Economic Reforms and Development Strategy in Gujarat
-Ravindra H. Dholakia
[The paper examines the development strategy followed by Gujarat state government during the nineties. It has followed the strategy focussed on industrialisation and urbanisation with an open door policy eversince its inception in 1960. Economic reform measures at the Centre with an explicit emphasis on trade and industry considerably benefited Gujarat making its economic performance outstanding. The state government only facilitated the growth of private enterprise since its strategy was already consistent with the changes in the policy reforms at the Centre. Since mid-nineties, however, when the reform process at the Centre slowed down, the state government in Gujarat started taking major initiative to liberalise and reform its policies further. In this process, the focus of the development strategy seems to have shifted away from the organised manufacturing to the unorganised sectors and giving protection to the SMEs. It is argued that Gujarat's performance would again pick up as the national reform process gets back on the track.]
In a multilevel federal democracy a state often represents a middle level between the central government and the local bodies. Gujarat had all these 3 layers of government efficiently functioning ever since its inception in 1960. The constitution of India provides reasonably clear division of the rights and duties of different layers of the governments for achieving overall development of the country. Within this broad constraints, different state governments in India have been following their own specific development strategies (see Dholakia, 1994). During the process of economic policy reforms and liberalisation, the constraints and regulation on economic activities by the centre in different segments of the economy got relaxed. The states found more freedom and flexibility to pursue their own socio-economic agenda. It is not surprising that different states took advantage of this increased flexibility according to their physical capabilities, economic environment and ability to evaluate opportunities and risks involved. States were required to respond dynamically and compete with each other to attract the private sector activities by providing the most conducive economic environment. During the initial phase of the economic reforms, i.e., 1991-92 to 1997-98, Gujarat outperformed all other states in the country in terms of economic growth according to the then member, Planning Commission (see, Ahluwalia, 2000). It is, therefore, interesting to examine in detail the case of Gujarat, particularly the economic reforms and the development strategy it has followed during the nineties.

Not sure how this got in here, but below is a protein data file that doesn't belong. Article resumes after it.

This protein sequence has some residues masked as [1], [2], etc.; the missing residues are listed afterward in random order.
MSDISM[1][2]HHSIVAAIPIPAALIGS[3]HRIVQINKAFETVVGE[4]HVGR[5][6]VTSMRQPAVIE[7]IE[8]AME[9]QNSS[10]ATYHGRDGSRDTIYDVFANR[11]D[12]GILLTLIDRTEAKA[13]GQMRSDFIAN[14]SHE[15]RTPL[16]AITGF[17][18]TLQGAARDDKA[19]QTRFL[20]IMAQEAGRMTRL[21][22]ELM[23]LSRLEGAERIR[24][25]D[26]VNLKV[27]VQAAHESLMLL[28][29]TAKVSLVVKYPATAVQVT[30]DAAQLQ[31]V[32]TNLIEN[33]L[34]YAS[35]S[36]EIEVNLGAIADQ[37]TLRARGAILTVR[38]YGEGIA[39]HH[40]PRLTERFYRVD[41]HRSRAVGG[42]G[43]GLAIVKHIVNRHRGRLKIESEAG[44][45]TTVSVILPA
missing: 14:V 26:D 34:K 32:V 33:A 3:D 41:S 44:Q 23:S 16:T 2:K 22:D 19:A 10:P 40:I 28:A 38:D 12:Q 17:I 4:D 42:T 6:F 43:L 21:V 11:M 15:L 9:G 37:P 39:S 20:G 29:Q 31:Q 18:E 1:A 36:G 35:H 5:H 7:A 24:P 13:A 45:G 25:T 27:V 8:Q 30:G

Development strategy in Gujarat State has been very clear and unambiguous ever since its inception in 1960 in according a high priority to industrialisation as can be seen from various state plans documents and the socio-economic reviews carried out annually. The state had made a clear choice of encouraging the secondary sector activities over the primary and tertiary sectors’ activities (see, Dholakia, 1994). It is a well-known fact that Gujarat lags behind several states in the country in terms of human capital and related indices. Between the human capital and physical capital related government expenditures also, the Gujarat government had consistently accorded higher priority to the latter (see, Archana Dholakia, 1990). Thus, the development strategy of the Gujarat State for industrialisation has been unbalanced growth with emphasis on directly productive activity (DPA) rather than on creating social overhead capital (SOC). While this has its own limitation for the overall development of the state, it has advantages in terms of clarity and consistency of objectives. Since Gujarat is well connected to other states in the nation, it has an access to the highly skilled technical and professional...
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